A Sarah Palin presidential campaign would be gift from heaven above
BY NEIL STEINBERG email@example.com May 27, 2011 1:14AM
Updated: September 24, 2012 6:25AM
As if the death of Osama bin Laden weren’t enough good news for one month to offer the once-sagging political fortunes of the Obama administration — the terrorist mastermind was killed May 1, though it already seems like a year ago — when you include the failure of the Republican Medicare overhaul to pass in the Senate, plus indications that Tea Party darling Sarah Palin might actually run for president, the mood at 1600 Pennsylvania Avenue must border on unbridled jubilation.
Can’t you see Obama skipping through the halls the White House, swinging his arms wide, perhaps singing a few verses of whatever childish doggerel pops into his swelling heart — “A tisket, a tasket, a green-and-yellow basket . . .” — while staffers tip back in their chairs and grin giddily at one another?
Yes, it still feels reckless to dare hope. Palin is in the business of seeming to run for president, of projecting herself as a significant political force while draining millions of dollars from the credulous tin-foil hat wing of her party. Conventional wisdom insists that Palin won’t actually run because: a) she’s making too much money not running, and b) she can’t possibly win a general election.
Realist that I am, I’m forced to lump a serious Palin candidacy with cold fusion, zero-calorie chocolate and a robust economy in the Things Too Good to Be True file.
But with the Republican presidential field divided between notorious failures — Newt Gingrich, Mitt Romney — and nameless nobodies — Jon Huntsman, Herman Cain, et al — you can see how Palin might delude herself into believing this is The Moment.
Unmistakable signs point toward a Palin run — she’s building her staff, finishing a two-hour biographical documentary, beginning a bus “listening” tour and has purchased a $1.7 million home in the nativist mecca of Arizona as a campaign base.
It’s that last detail that you really have to savor, symbolically. Arizona, of course, was the home of that far right ideologue Sen. Barry Goldwater, who ran so disastrously in 1964.
The parallels are thrilling. Then, as now, the far right was concerned with an overreaching federal government — in 1964, the intrusive feds were forcing states to treat black people as American citizens; now, it’s threatening to do something about the 12 million illegal immigrants living in serfdom.
Just as the Tea Party drapes itself in the trappings of revolutionary patriotism, so did Goldwater: “Extremism in defense of liberty is no vice” he famously declared.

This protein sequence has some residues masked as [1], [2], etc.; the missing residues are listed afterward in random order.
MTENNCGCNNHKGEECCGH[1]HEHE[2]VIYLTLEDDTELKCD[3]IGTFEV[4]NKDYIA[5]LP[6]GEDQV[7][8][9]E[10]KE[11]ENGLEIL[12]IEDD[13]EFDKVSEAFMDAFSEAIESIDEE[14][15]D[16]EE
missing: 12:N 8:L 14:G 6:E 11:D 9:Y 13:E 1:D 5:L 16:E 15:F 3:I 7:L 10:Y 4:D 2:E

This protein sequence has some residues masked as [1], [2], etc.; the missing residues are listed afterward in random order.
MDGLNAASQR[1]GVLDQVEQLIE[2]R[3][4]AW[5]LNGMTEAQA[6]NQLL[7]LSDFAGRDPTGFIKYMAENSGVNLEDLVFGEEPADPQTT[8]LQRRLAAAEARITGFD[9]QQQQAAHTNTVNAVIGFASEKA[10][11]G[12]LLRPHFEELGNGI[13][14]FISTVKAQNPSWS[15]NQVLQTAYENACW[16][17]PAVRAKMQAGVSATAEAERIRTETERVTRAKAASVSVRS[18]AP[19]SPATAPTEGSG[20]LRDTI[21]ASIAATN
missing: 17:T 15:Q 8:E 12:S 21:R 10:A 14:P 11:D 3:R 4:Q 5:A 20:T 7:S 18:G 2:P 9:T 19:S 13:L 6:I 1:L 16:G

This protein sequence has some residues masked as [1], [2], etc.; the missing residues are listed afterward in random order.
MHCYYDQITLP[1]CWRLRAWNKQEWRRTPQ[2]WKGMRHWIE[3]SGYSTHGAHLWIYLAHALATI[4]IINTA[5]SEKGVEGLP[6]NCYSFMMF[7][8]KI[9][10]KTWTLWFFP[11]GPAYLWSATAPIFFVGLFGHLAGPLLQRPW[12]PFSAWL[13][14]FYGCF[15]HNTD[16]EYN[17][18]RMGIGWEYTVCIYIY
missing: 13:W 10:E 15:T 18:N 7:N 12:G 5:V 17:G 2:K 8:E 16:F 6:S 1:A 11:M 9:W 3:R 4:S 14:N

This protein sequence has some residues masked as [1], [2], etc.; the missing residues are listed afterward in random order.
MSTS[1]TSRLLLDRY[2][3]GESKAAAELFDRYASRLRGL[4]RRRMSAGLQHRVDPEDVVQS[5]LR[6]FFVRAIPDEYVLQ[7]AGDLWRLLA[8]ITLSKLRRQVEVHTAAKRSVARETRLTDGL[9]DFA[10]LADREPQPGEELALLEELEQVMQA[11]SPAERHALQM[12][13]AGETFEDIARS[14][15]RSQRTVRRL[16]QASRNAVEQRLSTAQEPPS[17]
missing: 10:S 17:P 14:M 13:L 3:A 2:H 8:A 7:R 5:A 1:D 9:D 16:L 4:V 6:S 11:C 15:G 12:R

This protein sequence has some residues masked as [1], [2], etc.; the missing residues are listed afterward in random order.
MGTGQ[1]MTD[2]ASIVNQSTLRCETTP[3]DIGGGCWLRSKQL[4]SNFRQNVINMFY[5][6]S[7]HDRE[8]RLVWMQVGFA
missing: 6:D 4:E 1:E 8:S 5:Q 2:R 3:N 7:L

Just as Palin’s foreign policy is a hash of ignorance and bravado, so Goldwater terrified Americans by suggesting that tactical nuclear bombs be used in Vietnam.
Like Palin, he was flayed by comedians.
“His campaign slogan, ‘In your heart, you know he’s right,’ was transformed by humorists into, ‘In your gut, you know he’s nuts,’ ” wrote historian Charles Peters.
Johnson — who, like Obama, was not a particularly popular president — buried Goldwater in the 1964 election. Palin, of course, while adored by her base, always lags far behind in the general polls, something her supporters can’t grasp because failing to perceive the existence of people who disagree with them is what they’re all about.
If I had to bet, I’d say that Palin will flirt with running, pump her fans into a book-buying, speech-attending frenzy, then pull out, the way she quit being governor of Alaska so she could work the rubber-chicken circuit.
But I could also see her deciding that, gosh darn it, her time is now, and her party would be forced to embrace her. Given that a once-respected Republican stalwart like John McCain jettisoned his love-of-country to pick a dangerous demagogue as his running mate before, it’s easy to imagine the Republicans turning to Palin again, even though the result would be the same in 2012 as it was in 2008.
A Palin candidacy would have a number of good effects. First, it would mobilize every Democrat with a pulse to work feverishly for Obama’s re-election. Second, Palin would end up losing in spectacular fashion, perhaps nudging the Republican lunatic fringe back into their caves for a year or two, which would be blessed relief, and maybe even enough time to finally get some kind of immigration reform passed.
Needless to say, this column will go all-out to support Sarah Palin as the Republican presidential nominee in 2012, no doubt joined by the Onion and “Saturday Night Live” and all the other grateful comedians who delight at the ascendance of this Old Faithful of unintentional humor, our own Niagara Falls of self-mockery. Happy days are here again.